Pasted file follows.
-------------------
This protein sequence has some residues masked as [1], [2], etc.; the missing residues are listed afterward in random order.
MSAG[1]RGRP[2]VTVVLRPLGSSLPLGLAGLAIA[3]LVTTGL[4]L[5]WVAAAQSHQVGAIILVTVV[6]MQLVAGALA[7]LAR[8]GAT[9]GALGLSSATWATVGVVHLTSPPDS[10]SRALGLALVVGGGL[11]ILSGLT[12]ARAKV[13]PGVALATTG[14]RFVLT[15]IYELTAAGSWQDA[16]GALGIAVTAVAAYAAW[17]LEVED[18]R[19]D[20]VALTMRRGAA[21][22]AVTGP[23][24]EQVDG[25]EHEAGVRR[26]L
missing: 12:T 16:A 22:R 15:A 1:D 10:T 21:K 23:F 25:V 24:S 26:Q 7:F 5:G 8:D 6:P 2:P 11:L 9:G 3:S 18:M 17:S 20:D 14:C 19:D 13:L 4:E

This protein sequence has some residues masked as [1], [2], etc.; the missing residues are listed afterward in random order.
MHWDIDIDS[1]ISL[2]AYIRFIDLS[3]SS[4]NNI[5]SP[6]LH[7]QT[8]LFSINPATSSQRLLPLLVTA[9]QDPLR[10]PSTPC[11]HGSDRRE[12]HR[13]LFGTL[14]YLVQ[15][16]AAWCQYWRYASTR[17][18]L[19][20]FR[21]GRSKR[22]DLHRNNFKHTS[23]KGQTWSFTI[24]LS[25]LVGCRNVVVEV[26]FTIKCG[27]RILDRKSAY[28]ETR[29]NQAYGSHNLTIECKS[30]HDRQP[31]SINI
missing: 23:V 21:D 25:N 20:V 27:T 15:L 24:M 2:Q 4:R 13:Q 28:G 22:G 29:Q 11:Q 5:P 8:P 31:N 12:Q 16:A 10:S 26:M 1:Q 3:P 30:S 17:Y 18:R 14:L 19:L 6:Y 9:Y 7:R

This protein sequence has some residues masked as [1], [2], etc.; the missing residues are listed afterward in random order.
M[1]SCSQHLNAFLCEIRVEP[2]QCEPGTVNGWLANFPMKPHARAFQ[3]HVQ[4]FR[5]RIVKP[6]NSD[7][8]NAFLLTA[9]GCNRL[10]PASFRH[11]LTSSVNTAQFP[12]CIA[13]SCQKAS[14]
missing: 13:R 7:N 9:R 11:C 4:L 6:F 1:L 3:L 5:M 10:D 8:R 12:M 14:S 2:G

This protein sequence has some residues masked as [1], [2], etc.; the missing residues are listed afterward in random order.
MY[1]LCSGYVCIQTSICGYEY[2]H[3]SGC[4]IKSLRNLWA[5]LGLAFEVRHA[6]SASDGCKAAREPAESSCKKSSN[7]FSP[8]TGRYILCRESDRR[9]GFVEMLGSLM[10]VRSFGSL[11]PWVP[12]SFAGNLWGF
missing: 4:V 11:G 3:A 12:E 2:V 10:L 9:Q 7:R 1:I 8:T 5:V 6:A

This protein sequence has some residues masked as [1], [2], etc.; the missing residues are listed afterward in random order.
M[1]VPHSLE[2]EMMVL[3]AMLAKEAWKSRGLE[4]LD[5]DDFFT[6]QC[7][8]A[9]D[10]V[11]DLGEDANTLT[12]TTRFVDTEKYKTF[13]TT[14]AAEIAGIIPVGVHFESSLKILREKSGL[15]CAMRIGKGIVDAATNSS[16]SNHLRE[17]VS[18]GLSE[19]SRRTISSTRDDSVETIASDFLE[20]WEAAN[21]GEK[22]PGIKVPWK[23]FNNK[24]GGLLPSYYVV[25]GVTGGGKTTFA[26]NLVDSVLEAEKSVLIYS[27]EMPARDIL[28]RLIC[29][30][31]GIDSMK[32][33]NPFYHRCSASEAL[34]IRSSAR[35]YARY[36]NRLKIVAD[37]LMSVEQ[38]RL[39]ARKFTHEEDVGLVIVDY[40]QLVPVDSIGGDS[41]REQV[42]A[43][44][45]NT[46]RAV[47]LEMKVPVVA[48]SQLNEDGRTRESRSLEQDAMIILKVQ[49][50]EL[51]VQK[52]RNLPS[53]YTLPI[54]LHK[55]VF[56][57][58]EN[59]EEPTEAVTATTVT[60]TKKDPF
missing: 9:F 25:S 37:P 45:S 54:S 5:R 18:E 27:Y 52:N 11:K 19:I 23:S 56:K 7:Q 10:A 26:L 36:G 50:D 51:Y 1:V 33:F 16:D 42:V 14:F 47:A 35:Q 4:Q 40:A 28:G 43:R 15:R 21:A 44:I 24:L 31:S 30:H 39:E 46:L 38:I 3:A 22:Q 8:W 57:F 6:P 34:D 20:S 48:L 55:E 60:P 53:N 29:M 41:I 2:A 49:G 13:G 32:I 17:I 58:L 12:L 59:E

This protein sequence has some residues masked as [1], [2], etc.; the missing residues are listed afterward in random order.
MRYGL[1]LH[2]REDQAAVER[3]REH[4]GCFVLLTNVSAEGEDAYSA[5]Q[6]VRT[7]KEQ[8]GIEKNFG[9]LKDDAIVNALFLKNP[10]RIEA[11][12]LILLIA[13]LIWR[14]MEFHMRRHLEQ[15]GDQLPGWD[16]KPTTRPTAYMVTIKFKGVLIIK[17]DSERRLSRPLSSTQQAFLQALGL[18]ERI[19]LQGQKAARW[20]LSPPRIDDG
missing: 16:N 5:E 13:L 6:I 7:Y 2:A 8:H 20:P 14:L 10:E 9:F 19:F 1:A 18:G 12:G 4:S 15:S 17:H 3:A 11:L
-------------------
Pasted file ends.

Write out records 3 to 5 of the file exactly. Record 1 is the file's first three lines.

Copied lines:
This protein sequence has some residues masked as [1], [2], etc.; the missing residues are listed afterward in random order.
M[1]SCSQHLNAFLCEIRVEP[2]QCEPGTVNGWLANFPMKPHARAFQ[3]HVQ[4]FR[5]RIVKP[6]NSD[7][8]NAFLLTA[9]GCNRL[10]PASFRH[11]LTSSVNTAQFP[12]CIA[13]SCQKAS[14]
missing: 13:R 7:N 9:R 11:C 4:L 6:F 1:L 3:L 5:M 10:D 8:R 12:M 14:S 2:G

This protein sequence has some residues masked as [1], [2], etc.; the missing residues are listed afterward in random order.
MY[1]LCSGYVCIQTSICGYEY[2]H[3]SGC[4]IKSLRNLWA[5]LGLAFEVRHA[6]SASDGCKAAREPAESSCKKSSN[7]FSP[8]TGRYILCRESDRR[9]GFVEMLGSLM[10]VRSFGSL[11]PWVP[12]SFAGNLWGF
missing: 4:V 11:G 3:A 12:E 2:V 10:L 9:Q 7:R 1:I 8:T 5:V 6:A

This protein sequence has some residues masked as [1], [2], etc.; the missing residues are listed afterward in random order.
M[1]VPHSLE[2]EMMVL[3]AMLAKEAWKSRGLE[4]LD[5]DDFFT[6]QC[7][8]A[9]D[10]V[11]DLGEDANTLT[12]TTRFVDTEKYKTF[13]TT[14]AAEIAGIIPVGVHFESSLKILREKSGL[15]CAMRIGKGIVDAATNSS[16]SNHLRE[17]VS[18]GLSE[19]SRRTISSTRDDSVETIASDFLE[20]WEAAN[21]GEK[22]PGIKVPWK[23]FNNK[24]GGLLPSYYVV[25]GVTGGGKTTFA[26]NLVDSVLEAEKSVLIYS[27]EMPARDIL[28]RLIC[29][30][31]GIDSMK[32][33]NPFYHRCSASEAL[34]IRSSAR[35]YARY[36]NRLKIVAD[37]LMSVEQ[38]RL[39]ARKFTHEEDVGLVIVDY[40]QLVPVDSIGGDS[41]REQV[42]A[43][44][45]NT[46]RAV[47]LEMKVPVVA[48]SQLNEDGRTRESRSLEQDAMIILKVQ[49][50]EL[51]VQK[52]RNLPS[53]YTLPI[54]LHK[55]VF[56][57][58]EN[59]EEPTEAVTATTVT[60]TKKDPF
missing: 9:F 25:S 37:P 45:S 54:S 5:R 18:E 27:Y 52:N 11:K 19:I 23:S 56:K 7:Q 10:A 26:L 36:G 50:D 51:Y 1:V 33:F 16:D 42:V 14:F 47:A 35:Q 4:Q 40:A 28:G 43:R 15:R 21:A 44:I 24:L 31:S 30:H 39:E 46:L 38:I 3:A 22:Q 8:W 57:F 6:P 34:D 20:S 48:L 55:E 60:P 53:N 29:M 41:I 2:A 49:G 13:G 32:I 17:I 58:L 12:L 59:E